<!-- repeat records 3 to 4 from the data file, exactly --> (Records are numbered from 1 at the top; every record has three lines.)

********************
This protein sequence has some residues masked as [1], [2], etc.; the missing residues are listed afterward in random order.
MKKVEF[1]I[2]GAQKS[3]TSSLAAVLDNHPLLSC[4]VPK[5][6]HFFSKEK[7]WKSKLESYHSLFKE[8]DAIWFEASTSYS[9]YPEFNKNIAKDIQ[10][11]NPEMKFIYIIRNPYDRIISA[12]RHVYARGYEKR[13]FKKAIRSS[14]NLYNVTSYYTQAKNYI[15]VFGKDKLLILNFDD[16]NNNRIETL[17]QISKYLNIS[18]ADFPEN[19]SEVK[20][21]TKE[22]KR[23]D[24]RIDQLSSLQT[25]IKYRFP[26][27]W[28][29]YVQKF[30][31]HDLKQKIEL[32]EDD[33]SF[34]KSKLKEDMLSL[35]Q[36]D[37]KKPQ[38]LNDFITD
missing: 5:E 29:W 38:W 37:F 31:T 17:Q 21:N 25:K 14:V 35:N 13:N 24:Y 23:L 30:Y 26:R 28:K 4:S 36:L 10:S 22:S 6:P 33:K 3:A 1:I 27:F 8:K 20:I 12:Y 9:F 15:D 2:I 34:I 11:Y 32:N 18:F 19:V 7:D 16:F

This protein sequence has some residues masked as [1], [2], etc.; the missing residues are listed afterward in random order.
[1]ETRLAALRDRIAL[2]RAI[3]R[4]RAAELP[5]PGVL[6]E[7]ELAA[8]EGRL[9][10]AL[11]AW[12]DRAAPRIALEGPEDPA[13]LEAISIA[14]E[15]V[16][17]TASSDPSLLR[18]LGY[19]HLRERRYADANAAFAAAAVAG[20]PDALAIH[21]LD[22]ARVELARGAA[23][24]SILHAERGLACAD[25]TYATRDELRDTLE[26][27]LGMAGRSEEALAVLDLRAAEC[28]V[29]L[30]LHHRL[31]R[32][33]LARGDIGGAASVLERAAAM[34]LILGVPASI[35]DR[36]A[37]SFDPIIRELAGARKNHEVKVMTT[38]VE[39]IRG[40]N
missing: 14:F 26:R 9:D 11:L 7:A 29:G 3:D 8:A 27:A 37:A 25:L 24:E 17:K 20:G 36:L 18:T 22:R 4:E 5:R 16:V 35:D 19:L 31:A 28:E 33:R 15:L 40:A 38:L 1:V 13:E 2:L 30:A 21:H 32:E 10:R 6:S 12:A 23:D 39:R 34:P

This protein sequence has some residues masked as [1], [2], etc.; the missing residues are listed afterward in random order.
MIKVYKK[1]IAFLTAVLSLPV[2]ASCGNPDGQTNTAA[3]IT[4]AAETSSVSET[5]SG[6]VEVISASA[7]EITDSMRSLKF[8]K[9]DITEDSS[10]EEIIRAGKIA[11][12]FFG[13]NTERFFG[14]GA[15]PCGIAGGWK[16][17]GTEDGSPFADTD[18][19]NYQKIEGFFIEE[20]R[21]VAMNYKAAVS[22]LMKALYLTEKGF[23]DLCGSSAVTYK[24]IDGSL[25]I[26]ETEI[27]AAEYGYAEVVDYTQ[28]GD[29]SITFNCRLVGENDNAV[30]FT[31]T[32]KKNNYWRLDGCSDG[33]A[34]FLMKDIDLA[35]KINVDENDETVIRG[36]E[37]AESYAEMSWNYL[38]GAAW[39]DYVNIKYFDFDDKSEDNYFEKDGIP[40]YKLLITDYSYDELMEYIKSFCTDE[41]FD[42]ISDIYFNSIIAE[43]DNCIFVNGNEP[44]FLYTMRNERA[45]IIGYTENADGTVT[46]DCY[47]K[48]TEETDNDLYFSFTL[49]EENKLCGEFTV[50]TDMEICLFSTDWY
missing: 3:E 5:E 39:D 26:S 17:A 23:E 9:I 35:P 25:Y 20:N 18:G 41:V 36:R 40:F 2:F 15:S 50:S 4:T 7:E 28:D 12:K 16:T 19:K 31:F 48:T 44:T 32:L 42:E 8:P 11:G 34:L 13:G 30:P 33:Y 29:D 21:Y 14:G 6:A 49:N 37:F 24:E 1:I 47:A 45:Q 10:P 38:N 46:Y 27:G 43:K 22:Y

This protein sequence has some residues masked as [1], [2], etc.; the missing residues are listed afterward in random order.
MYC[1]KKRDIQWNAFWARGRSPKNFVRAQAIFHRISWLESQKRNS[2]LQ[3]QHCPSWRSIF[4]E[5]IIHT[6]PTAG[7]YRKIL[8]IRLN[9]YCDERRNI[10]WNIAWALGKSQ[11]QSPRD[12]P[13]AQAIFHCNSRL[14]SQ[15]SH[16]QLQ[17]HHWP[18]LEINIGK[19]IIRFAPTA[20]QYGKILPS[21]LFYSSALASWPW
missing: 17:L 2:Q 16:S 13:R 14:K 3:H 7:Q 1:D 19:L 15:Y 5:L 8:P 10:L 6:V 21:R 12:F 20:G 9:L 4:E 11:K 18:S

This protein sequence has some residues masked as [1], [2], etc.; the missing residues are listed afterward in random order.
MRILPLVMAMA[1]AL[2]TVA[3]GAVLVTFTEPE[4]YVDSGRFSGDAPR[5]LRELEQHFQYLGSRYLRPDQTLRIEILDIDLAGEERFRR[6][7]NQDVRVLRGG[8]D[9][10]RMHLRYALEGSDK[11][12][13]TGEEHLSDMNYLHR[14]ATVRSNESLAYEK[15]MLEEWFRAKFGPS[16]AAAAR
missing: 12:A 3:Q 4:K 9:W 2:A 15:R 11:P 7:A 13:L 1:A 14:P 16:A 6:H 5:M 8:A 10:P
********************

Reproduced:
This protein sequence has some residues masked as [1], [2], etc.; the missing residues are listed afterward in random order.
MIKVYKK[1]IAFLTAVLSLPV[2]ASCGNPDGQTNTAA[3]IT[4]AAETSSVSET[5]SG[6]VEVISASA[7]EITDSMRSLKF[8]K[9]DITEDSS[10]EEIIRAGKIA[11][12]FFG[13]NTERFFG[14]GA[15]PCGIAGGWK[16][17]GTEDGSPFADTD[18][19]NYQKIEGFFIEE[20]R[21]VAMNYKAAVS[22]LMKALYLTEKGF[23]DLCGSSAVTYK[24]IDGSL[25]I[26]ETEI[27]AAEYGYAEVVDYTQ[28]GD[29]SITFNCRLVGENDNAV[30]FT[31]T[32]KKNNYWRLDGCSDG[33]A[34]FLMKDIDLA[35]KINVDENDETVIRG[36]E[37]AESYAEMSWNYL[38]GAAW[39]DYVNIKYFDFDDKSEDNYFEKDGIP[40]YKLLITDYSYDELMEYIKSFCTDE[41]FD[42]ISDIYFNSIIAE[43]DNCIFVNGNEP[44]FLYTMRNERA[45]IIGYTENADGTVT[46]DCY[47]K[48]TEETDNDLYFSFTL[49]EENKLCGEFTV[50]TDMEICLFSTDWY
missing: 3:E 5:E 39:D 26:S 17:A 23:E 9:I 35:P 25:Y 20:N 18:G 41:V 36:R 40:F 2:F 15:S 50:S 4:T 7:E 28:D 12:K 16:T 19:K 31:F 48:T 44:T 32:L 42:E 8:P 11:G 34:L 13:G 30:P 33:Y 29:D 21:Y 14:G 6:A 49:N 37:F 24:E 1:I 47:A 45:Q 10:P 38:N 46:Y 27:G 43:K 22:Y

This protein sequence has some residues masked as [1], [2], etc.; the missing residues are listed afterward in random order.
MYC[1]KKRDIQWNAFWARGRSPKNFVRAQAIFHRISWLESQKRNS[2]LQ[3]QHCPSWRSIF[4]E[5]IIHT[6]PTAG[7]YRKIL[8]IRLN[9]YCDERRNI[10]WNIAWALGKSQ[11]QSPRD[12]P[13]AQAIFHCNSRL[14]SQ[15]SH[16]QLQ[17]HHWP[18]LEINIGK[19]IIRFAPTA[20]QYGKILPS[21]LFYSSALASWPW
missing: 17:L 2:Q 16:S 13:R 14:K 3:H 7:Q 1:D 19:L 15:Y 5:L 8:P 10:L 6:V 21:R 12:F 20:G 9:L 4:E 11:K 18:S